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It’s becoming clear that pay transparency is not a passing trend. Pay transparency is the practice of an employer openly communicating pay-related information through established methods to current and prospective employees. In 2021, Colorado was the first jurisdiction to enact pay transparency laws. Since then, more states and localities have enacted such laws; by the start of 2023, a fifth of all U.S. workers were covered under pay transparency laws. The nationwide normalization of pay transparency is leading employers to prioritize pay equity. Additionally, the recent dramatic increase in equal pay litigation, sometimes resulting in multimillion-dollar settlements, has more employers addressing pay equity issues.
Despite this increased focus, many employers may not know where to begin when implementing pay equity measures. For most employers, utilizing pay equity audits is the likely answer. These audits can be a powerful tool for employers to evaluate and ensure they comply with federal, state and local pay equity laws.
This article provides a broad overview of pay equity and discusses the importance of pay equity audits.
What Is Pay Equity?
Pay equity is the practice of compensating employees the same when they perform the same or similar job duties while accounting for factors such as experience, job performance and tenure. This practice takes into account all forms of compensation, such as salary, overtime pay, bonuses, stock options, profit sharing and bonus plans, life insurance, vacation and holiday pay, cleaning or gasoline allowances, hotel accommodations, reimbursement for travel expenses and other benefits.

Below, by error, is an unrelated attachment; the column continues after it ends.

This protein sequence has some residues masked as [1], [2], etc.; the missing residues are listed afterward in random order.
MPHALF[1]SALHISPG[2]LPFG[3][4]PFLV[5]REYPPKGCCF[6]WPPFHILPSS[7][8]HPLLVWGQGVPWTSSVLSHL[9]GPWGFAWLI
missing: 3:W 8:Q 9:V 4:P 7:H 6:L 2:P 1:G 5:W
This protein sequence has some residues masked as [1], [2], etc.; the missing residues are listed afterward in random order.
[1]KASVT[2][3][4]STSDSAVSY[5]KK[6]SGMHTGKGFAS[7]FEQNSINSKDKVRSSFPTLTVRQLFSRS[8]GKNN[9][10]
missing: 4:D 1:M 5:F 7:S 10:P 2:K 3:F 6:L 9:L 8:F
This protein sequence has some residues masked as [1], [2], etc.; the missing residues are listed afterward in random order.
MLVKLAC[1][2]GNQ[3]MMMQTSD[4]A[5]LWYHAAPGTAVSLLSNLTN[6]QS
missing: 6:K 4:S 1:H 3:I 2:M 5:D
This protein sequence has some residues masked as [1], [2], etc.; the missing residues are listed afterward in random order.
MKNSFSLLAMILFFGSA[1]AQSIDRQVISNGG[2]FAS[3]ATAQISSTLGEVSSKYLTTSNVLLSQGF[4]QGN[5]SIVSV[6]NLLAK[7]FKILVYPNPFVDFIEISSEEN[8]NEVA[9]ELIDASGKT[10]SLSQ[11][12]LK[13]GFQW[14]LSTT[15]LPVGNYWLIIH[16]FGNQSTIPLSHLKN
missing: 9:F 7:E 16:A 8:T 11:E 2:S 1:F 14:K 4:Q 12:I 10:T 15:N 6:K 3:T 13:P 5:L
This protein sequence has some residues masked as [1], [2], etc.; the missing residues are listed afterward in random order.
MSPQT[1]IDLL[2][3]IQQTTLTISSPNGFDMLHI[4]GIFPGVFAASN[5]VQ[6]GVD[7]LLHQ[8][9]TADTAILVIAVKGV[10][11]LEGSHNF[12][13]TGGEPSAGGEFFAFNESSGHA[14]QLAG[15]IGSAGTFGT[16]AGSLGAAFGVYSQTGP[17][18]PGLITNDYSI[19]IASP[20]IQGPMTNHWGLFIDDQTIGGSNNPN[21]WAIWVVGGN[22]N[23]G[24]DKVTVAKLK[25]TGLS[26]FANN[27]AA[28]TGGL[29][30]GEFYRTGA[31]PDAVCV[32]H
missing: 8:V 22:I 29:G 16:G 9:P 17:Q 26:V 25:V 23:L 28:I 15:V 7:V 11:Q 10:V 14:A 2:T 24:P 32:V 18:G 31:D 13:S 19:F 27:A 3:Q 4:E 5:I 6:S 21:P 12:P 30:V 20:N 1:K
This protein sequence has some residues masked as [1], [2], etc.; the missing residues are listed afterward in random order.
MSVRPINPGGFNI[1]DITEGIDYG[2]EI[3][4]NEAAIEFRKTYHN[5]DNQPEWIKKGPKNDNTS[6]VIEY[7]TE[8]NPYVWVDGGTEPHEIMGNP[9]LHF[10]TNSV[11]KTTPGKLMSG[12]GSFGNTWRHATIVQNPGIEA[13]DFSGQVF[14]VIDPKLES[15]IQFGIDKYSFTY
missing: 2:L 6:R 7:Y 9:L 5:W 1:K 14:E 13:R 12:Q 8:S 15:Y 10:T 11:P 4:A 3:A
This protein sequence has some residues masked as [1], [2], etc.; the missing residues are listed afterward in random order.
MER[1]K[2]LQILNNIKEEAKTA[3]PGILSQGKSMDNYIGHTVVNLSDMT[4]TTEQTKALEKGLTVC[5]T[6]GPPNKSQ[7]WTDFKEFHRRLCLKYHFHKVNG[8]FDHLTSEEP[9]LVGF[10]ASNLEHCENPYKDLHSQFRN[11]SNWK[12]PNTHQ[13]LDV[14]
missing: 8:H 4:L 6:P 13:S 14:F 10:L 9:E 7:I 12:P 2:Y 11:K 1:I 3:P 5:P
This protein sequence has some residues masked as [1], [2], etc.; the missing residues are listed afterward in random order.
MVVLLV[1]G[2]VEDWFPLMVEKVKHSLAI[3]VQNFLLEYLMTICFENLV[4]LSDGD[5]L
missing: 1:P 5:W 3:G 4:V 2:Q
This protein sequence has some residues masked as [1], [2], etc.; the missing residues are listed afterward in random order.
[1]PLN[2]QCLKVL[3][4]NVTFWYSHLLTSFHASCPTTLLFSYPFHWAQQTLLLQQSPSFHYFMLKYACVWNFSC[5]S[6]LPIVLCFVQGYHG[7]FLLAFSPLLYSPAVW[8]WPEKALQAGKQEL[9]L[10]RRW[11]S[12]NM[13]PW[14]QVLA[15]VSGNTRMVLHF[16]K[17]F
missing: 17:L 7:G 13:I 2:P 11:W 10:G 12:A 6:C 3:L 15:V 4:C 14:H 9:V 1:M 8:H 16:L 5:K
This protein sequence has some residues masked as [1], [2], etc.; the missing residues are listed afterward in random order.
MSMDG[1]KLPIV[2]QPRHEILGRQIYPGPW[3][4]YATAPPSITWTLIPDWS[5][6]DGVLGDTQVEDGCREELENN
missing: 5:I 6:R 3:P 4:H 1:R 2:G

Employees’ right to be free from discrimination in their compensation is protected under several federal laws, including the Equal Pay Act of 1963 (EPA), Title VII of the Civil Rights Act of 1964, the Age Discrimination in Employment Act of 1967 and the Americans with Disabilities Act of 1990. For example, the EPA requires that men and women be given equal pay for equal work in the same establishment. The jobs need not be identical, but they must be substantially similar. It is job content, not job titles, that determines whether jobs are substantially similar. Specifically, the EPA provides that employers may not pay unequal wages to men and women who perform jobs that require substantially equal skill, effort and responsibility and that are performed under similar working conditions within the same establishment.
Why Is Pay Equity Important?
Ensuring employees are paid equitably can help increase organizational efficiency, productivity and profitability. Employers who prioritize pay equity may experience the following benefits:
- Improved workforce productivity and morale
- Increased organizational commitment
- Reduced employee turnover
- Increased attraction of key talent
- Decreased risks of discrimination or pay inequity lawsuits
- Greater compliance with equal pay laws and regulations
What Is a Pay Equity Audit?